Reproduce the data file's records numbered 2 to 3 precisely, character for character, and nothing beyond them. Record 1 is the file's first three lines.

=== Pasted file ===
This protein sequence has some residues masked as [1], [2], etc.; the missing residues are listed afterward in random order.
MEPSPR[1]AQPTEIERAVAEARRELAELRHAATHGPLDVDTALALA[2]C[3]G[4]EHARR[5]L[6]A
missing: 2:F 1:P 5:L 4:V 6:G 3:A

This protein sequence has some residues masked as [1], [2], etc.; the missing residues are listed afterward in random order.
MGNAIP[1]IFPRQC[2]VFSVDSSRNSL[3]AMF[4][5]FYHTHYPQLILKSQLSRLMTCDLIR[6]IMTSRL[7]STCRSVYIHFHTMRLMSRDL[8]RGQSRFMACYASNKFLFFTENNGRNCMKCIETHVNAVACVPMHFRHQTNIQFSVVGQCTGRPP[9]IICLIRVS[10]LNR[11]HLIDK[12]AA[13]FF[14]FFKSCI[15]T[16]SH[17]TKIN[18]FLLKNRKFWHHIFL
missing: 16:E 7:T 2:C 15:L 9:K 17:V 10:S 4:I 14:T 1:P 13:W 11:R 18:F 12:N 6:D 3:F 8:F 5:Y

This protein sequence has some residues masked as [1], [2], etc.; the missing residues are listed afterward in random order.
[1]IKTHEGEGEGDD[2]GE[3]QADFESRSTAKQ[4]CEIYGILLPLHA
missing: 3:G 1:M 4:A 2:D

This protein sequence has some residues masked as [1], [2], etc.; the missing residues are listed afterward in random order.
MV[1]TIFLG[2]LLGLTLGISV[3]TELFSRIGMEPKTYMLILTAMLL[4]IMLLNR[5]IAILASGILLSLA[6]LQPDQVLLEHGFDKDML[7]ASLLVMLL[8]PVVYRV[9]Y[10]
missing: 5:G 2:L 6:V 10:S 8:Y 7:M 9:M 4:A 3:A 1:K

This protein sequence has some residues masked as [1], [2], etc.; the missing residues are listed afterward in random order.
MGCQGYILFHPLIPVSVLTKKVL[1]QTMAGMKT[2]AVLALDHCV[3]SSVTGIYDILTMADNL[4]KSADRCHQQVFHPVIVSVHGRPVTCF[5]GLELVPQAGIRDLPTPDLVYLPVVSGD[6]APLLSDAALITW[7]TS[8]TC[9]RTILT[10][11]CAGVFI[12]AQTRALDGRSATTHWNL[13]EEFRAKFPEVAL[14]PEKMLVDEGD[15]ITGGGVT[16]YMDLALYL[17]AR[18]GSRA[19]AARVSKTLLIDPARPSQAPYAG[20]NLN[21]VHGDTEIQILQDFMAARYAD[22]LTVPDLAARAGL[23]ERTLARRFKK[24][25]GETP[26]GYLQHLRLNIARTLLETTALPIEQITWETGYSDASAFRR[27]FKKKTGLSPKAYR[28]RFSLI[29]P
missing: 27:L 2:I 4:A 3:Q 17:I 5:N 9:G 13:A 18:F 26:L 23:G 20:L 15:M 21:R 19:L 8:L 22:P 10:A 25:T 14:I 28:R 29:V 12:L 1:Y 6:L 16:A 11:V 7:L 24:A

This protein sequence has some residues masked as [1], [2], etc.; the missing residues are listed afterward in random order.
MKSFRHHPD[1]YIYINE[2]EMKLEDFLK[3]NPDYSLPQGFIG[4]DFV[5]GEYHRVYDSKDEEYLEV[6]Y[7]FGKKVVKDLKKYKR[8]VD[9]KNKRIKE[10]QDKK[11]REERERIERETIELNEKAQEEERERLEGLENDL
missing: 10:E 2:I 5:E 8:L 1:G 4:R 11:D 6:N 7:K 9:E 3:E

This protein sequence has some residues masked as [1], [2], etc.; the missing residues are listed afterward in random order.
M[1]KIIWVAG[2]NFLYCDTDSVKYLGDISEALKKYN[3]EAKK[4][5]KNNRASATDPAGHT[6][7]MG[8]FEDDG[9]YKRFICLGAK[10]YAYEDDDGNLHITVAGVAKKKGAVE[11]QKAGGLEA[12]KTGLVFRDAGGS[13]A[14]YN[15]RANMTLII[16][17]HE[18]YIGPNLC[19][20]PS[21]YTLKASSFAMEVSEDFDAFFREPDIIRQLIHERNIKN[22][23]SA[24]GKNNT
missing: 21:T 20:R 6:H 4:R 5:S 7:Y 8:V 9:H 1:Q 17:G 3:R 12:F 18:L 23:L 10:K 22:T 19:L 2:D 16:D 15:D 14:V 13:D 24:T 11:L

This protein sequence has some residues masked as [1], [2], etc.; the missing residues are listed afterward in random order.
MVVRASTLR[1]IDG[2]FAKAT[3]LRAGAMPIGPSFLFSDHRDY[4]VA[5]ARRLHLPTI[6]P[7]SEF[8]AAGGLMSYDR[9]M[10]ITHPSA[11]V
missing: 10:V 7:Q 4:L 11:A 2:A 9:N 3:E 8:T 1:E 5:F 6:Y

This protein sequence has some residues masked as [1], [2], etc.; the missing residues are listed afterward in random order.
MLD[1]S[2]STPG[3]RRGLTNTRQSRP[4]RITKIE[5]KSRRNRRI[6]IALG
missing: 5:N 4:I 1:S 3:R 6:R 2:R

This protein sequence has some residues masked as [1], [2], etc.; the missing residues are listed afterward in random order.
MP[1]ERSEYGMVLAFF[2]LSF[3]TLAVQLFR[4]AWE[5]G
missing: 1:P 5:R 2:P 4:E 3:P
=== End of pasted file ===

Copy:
This protein sequence has some residues masked as [1], [2], etc.; the missing residues are listed afterward in random order.
MGNAIP[1]IFPRQC[2]VFSVDSSRNSL[3]AMF[4][5]FYHTHYPQLILKSQLSRLMTCDLIR[6]IMTSRL[7]STCRSVYIHFHTMRLMSRDL[8]RGQSRFMACYASNKFLFFTENNGRNCMKCIETHVNAVACVPMHFRHQTNIQFSVVGQCTGRPP[9]IICLIRVS[10]LNR[11]HLIDK[12]AA[13]FF[14]FFKSCI[15]T[16]SH[17]TKIN[18]FLLKNRKFWHHIFL
missing: 16:E 7:T 2:C 15:L 9:K 17:V 10:S 4:I 14:T 1:P 13:W 11:R 18:F 12:N 6:D 3:F 8:F 5:Y

This protein sequence has some residues masked as [1], [2], etc.; the missing residues are listed afterward in random order.
[1]IKTHEGEGEGDD[2]GE[3]QADFESRSTAKQ[4]CEIYGILLPLHA
missing: 3:G 1:M 4:A 2:D